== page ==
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I am working with some analog +/- 10V a/d conversion cards that are part of a larger process system and I've got a question about the way they describe their maximum allowed voltage based on the table below.

The answer in this one case is probably to contact the vendor but I'm interested in knowing if this terminology is common enough that I would expect to see the same description elsewhere.

Specifications

  • Input Signal Ranges: +/- 10VDC
  • Maximum permanent allowed overload (no damage): +/-12.5V

Should I be interpreting that as anything beyond +/-12.5V is potentially damaging OR is it anything overloaded by 12.5V beyond the valid input signal range +/-(10+12.5)V?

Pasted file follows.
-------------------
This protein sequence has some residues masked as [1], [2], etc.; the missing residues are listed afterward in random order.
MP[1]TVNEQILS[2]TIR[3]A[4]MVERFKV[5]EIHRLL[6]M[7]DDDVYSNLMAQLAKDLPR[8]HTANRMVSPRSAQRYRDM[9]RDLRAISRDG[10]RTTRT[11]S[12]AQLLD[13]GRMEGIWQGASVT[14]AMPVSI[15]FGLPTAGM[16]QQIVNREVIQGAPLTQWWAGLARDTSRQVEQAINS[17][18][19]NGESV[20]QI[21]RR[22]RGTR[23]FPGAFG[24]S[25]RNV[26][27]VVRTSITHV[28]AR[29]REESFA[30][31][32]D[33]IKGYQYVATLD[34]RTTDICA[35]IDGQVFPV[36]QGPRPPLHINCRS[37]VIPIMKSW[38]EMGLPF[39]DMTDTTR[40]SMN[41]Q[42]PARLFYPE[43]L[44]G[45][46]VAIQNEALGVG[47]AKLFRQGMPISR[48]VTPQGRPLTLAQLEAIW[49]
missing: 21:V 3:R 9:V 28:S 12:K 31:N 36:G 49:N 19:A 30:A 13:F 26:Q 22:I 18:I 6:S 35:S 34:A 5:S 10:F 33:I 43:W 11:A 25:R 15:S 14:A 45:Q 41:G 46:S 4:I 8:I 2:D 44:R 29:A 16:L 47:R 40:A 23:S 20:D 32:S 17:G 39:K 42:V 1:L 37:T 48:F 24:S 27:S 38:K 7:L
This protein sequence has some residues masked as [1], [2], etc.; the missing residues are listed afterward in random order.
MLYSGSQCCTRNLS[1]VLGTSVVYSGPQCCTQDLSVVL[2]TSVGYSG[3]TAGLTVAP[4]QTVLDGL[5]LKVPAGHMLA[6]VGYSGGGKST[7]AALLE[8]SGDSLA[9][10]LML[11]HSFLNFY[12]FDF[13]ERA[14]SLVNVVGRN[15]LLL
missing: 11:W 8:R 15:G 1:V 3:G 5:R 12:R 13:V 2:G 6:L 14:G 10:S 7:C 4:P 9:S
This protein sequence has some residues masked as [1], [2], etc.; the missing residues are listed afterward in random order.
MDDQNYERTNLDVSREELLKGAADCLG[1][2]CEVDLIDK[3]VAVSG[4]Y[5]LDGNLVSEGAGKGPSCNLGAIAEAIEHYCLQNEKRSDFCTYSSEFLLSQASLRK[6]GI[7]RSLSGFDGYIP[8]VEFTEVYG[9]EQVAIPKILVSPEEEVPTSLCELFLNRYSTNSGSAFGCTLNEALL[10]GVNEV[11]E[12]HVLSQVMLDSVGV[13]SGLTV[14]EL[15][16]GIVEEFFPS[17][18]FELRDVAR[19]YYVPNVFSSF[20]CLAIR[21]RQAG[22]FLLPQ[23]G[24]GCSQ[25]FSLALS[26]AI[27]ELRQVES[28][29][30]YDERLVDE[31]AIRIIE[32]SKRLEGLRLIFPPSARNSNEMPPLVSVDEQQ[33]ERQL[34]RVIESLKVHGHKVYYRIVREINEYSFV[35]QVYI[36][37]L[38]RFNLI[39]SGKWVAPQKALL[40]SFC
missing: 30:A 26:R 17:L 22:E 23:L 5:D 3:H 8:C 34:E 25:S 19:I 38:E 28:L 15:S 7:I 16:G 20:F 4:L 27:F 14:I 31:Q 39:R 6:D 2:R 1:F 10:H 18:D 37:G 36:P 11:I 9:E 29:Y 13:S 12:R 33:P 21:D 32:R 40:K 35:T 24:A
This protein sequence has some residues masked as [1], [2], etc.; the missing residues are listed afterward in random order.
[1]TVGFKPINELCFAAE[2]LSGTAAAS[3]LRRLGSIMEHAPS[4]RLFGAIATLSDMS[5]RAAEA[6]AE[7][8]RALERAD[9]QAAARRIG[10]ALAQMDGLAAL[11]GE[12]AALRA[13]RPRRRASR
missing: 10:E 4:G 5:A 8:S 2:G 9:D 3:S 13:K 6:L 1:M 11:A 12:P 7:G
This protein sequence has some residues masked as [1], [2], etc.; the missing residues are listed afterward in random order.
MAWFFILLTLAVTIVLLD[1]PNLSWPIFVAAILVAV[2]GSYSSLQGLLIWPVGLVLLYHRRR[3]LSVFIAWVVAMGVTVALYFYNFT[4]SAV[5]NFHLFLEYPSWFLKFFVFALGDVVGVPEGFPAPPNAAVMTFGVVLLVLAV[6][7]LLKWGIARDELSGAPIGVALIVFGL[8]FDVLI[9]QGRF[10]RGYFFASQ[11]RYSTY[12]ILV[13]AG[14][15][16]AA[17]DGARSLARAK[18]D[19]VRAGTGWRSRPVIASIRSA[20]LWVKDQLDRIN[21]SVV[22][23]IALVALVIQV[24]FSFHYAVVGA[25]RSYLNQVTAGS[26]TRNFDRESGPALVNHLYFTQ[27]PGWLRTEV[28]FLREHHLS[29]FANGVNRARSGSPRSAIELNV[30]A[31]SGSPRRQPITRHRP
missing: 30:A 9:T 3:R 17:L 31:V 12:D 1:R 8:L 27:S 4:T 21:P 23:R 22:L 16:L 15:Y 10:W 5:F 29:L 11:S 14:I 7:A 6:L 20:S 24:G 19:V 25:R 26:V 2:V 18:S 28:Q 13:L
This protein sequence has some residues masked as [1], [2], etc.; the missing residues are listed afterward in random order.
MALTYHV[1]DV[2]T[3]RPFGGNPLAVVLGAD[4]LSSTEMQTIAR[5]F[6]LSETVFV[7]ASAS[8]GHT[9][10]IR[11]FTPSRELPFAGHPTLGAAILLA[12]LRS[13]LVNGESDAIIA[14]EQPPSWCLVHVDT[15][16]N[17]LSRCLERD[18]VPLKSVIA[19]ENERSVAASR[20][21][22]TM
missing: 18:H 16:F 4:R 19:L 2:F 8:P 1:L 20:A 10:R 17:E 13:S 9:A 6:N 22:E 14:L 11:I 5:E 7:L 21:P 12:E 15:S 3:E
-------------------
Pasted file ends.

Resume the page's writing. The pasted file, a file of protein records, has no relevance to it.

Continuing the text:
Obviously I wouldn't expect a valid A/D conversion of a 13V signal but based only on their specifications would I be in the range of potential damage?

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1 Answer 1

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I would assume the worst case is +-12.5V absolute is damaging.

Since your input can only measure up to +-10V anyway, you should use back to back zeners to allow your input to deviate within that while protecting your input to under the 12.5V value.

The input itself may however include that kind of protection anyway. In which case, you should limit how much current the signal can over-drive it with. Read the documentation for the cards carefully, and if need be, contact the manufacturer.

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